Recently I was impressed by Bryan Hodgeson’s direction of Elegies for Angels Punks and Raging Queens, in which he demonstrated a really flare and precise vision for what he wanted the piece to say. With Bare a Pop Opera, I didn’t get that sense from Julie’s direction. Until the end, when I was conflicted by the very clear message and statement.
Breaking out of character, Tom Hier is the first to revert to his native accent and pays tribute to the real life stories of teens who have taken their own lives because of outside influences in relation to their sexuality.
Aligning these real life stories with the ending of Bare A Pop Opera, did feel a little contrived.
*SPOILER* Please do not read on if you do not want to know at this stage how the play ends.
The synopsis of Bare a Pop Opera according to Wikipedia suggests:
“Jason asks Peter to run away with him, but Peter refuses to run and thus tells him it's over, as he's had his fill of hiding and running away. Jason, thinking that means he's lost Peter for good, takes a large dose of GHB”
In this outcome, Jason actually embraces his sexuality however feels pushed aside by Peter, not by society.
In this new production, they seem to want us to now invest in the belief that Jason took his own life, in the same way as these real life accounts of teen suicide.
It changes the narrative of the story to fit this agenda.
As important as it is to raise awareness for these real life stories of teenage suicides relating to their sexuality, that was not the intention of this story.
It felt almost exploitative to use these real life stories in this way, and certainly within the dramatic context in which they were delivered. The names of the people were read out in quick succession, overlapping each other, which was certainly not respectful or sensitive to them.
I feel it would have been better to have completed the story and then had the tributes read out afterwards in full without merging them in any way with the story.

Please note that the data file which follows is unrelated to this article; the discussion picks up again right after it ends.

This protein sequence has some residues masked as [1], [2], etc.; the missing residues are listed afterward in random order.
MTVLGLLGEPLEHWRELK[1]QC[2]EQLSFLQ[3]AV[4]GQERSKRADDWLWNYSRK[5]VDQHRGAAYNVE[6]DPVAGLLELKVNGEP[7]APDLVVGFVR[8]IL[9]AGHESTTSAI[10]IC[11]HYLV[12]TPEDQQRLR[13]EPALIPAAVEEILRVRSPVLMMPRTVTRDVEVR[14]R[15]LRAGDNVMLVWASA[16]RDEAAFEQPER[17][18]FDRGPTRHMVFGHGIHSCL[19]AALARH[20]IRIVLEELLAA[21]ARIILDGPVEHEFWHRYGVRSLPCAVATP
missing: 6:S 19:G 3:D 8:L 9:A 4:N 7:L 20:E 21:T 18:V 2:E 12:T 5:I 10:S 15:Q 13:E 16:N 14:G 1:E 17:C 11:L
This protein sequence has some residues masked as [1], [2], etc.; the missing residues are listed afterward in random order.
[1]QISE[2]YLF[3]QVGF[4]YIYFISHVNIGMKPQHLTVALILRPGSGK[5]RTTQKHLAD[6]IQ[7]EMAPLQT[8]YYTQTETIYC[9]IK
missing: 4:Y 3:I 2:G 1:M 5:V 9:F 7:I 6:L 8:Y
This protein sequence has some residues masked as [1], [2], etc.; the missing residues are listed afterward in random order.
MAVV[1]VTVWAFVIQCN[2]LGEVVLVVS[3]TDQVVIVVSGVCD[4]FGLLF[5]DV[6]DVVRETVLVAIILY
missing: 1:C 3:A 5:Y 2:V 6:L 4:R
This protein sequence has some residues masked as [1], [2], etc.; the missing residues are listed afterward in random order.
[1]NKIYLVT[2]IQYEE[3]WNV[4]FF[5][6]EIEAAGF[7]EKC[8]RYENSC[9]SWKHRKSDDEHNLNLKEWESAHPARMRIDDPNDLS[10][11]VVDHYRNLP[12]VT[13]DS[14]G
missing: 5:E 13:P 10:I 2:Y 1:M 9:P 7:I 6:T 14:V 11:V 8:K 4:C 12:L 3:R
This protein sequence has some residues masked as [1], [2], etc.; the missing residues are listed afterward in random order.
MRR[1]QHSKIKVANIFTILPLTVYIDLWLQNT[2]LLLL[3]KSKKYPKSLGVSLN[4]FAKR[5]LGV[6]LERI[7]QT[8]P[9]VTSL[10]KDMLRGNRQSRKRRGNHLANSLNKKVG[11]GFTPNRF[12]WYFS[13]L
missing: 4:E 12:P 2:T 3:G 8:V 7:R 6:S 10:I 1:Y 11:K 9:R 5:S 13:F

There is a line between art and real life, which I think this production crossed in quite an insensitive way, although I completely recognise and believe that this wasn’t the intention.
This production is being presented almost twenty years after it was written, in a time where homophobia is still a huge problem, and perhaps work like this should be allowed to be adjusted to answer the question we should ask when we watch any piece of theatre, which is why this story and why now?
Bare the Rock/Pop Opera will continue to remain a hugely significant musical to me, and one that I consider dear to me, and although I might have an allegiance to the 2013 production that originally caught my heart, like any love affair, there will always only ever be your first time.
I do though, commend the entire cast of Bare a Pop Opera at the Vaults, and truly hope that this production acts as a platform to project their careers to the same heights at the cast of Paul Taylor Mill’s 2013 production have all gone on to achieve.
Bare a Pop Opera can be seen at the Vaults until 4th August.
Also, check out this video of Liam Ross Mills and Adam Bailey, who turned 30 last week, performing the title track ‘Bare’, courtesy of Theatrical Rights Worldwide.
On Thursday, I was in for more disappointment, with another show I had been dying to see. On Your Feet! Finally opened in London, four years after the original productions in Chicago and on Broadway.